It is not generally known that we had a naval fight off Sydney Heads one hundred years ago — British ship and Dutch ship. The Dutchman was small, but he fought, and we brought the prize into Sydney. The story is recorded in the “Picturesque Atlas.”
Lord Chelmsford came up to Sydney to welcome Lord Kitchener. The son of a great officer welcoming a great officer.
The Victory carried just as many men as the Dreadnought. Wonderful! But it only shows what machinery does. It took as many men to handle a Victory as a Dreadnought because she was hand worked throughout. The modern ship is a machine.
Captain Collins, in England, speaks of our great length of coast line. It is our weakness, as the greater the exposure the greater the target.
Fifty years ago Australia’s isolation was her strength. Now it isn’t. The big ship of now thinks nothing of the voyage which appalled the little one of then. At the some time we are just as far off England and further off her by a long way than off China, Japan, and America!
It has been persistently said that Lord Kitchener has a glass eye, said too in some of the best English papers. The question, has he? It seems that he has been misrepresented in other things. Perhaps, too, in this.
Darwin wrote of the Missing Link. Apropos Port Darwin there is a decided missing link — a railway to connect with it. Why speak of the north of Australia as our back door? Our back door is to the bergs of Antarctica. Our front door faces our neighbours, and it is on our northern frontier.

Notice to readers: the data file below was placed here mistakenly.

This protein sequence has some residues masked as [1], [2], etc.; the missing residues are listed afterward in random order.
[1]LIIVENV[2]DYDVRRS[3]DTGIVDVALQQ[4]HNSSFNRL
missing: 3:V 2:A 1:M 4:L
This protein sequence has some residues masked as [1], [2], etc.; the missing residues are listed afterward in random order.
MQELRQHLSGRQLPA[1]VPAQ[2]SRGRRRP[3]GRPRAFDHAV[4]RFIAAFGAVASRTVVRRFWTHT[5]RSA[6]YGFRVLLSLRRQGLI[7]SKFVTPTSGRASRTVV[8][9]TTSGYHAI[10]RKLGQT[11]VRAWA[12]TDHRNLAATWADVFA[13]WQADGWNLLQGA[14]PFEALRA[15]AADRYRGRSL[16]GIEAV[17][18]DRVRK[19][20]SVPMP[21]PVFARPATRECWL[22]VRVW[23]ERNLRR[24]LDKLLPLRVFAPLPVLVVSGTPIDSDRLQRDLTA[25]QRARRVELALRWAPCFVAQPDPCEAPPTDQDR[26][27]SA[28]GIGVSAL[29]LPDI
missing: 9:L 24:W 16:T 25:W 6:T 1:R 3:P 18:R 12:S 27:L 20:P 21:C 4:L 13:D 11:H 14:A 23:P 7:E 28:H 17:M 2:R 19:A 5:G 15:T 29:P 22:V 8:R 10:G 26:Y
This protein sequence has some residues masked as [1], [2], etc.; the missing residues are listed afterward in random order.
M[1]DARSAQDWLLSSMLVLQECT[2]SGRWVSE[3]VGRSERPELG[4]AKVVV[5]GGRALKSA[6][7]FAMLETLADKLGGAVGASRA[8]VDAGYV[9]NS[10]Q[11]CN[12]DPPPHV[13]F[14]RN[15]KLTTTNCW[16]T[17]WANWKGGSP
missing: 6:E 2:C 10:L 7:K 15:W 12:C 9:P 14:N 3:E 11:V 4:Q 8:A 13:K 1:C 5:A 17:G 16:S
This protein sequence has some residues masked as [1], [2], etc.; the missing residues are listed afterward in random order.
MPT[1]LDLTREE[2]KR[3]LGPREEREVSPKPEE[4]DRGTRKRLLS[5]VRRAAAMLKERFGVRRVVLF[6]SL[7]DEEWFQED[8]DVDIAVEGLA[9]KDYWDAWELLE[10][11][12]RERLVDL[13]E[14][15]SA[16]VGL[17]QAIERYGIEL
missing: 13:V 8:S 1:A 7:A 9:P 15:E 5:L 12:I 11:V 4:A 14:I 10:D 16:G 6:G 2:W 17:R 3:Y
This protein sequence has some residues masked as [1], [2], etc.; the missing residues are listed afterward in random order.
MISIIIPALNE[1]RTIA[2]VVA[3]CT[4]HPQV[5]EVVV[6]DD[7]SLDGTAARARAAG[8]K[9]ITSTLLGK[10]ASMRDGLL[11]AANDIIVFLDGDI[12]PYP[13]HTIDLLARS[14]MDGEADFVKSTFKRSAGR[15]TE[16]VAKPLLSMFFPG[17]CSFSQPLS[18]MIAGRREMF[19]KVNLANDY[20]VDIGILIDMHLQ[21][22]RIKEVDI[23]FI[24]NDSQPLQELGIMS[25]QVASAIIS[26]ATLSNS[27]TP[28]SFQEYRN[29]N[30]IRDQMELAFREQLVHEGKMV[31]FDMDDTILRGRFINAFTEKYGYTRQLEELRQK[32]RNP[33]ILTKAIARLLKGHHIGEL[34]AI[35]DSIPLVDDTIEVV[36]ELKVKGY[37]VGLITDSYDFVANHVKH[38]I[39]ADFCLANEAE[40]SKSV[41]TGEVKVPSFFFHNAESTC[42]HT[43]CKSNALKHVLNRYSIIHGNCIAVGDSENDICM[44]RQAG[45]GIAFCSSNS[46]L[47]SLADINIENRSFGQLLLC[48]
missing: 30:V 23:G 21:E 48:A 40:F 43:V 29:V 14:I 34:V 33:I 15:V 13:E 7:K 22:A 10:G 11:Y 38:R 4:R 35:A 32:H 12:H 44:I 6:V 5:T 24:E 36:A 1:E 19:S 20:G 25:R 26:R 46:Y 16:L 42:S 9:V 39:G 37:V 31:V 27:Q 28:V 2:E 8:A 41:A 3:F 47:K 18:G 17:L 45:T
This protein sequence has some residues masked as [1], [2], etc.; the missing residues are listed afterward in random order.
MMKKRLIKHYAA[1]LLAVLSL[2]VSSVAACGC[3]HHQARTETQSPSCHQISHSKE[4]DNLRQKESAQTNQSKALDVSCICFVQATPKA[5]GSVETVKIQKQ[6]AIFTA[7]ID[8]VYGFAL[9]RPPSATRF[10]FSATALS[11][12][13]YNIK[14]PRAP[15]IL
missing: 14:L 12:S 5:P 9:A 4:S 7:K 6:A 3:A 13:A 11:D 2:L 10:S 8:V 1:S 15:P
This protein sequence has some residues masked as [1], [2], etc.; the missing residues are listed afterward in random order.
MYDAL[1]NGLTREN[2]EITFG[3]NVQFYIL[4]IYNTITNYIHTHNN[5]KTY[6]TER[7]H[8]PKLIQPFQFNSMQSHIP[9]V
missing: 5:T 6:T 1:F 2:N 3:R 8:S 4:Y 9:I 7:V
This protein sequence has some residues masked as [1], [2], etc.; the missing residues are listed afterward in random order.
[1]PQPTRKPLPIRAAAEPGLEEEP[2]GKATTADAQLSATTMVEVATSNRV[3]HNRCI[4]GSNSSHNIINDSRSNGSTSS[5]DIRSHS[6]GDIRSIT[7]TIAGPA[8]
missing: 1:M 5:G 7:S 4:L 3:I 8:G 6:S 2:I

Never leave for to-morrow what you can do to-day. Always do to-day what you should have done yesterday, and didn’t.
It is to be hoped Lord Kitchener doesn’t see the many South African war medals on view in our big city pawn shops. There ought to be a law preventing brokers from taking such pledges. It is understood there is in England in regard to one medal — the Victoria Cross.
Lord Kitchener is the second Field-Marshal to visit Australia. Sir Henry Norman was the other. We have had many Generals.
It is well that Lord Kitchener is making only a flying visit. If society got hold of him he might be captured by some fair Australian. Zounds, wouldn’t we cheer if Australia supplied a Lady Kitchener?
Clarence & Richmond Examiner (Grafton, NSW), 11 January 1910, p. 6
The joke in the third paragraph is referring to the humorous possibilities of two leaders named “Cook and Kitchen”.
apropos = (French) à propos, literally “to purpose” (i.e. with regard to the purpose); pertinent, relevant; opportune, fitting, at the right time; with reference to, with respect to, with regard to the present topic
berg = an abbreviation of “iceberg”
Chelmsford = Frederic John Napier Thesiger (1868-1933), 1st Viscount Chelmsford, known as Lord Chelmsford, a British statesman who served as Governor of Queensland (1905-1909), Governor of New South Wales (1909-1913), and Viceroy of India (1916-1921)
Cook = Joseph Cook, federal parliamentarian 1901-1921, who served as Prime Minister of Australia during 1913-1914
Darwin = Charles Robert Darwin (1809-1882), biologist and author of On the Origin of Species, who developed the theory of natural selection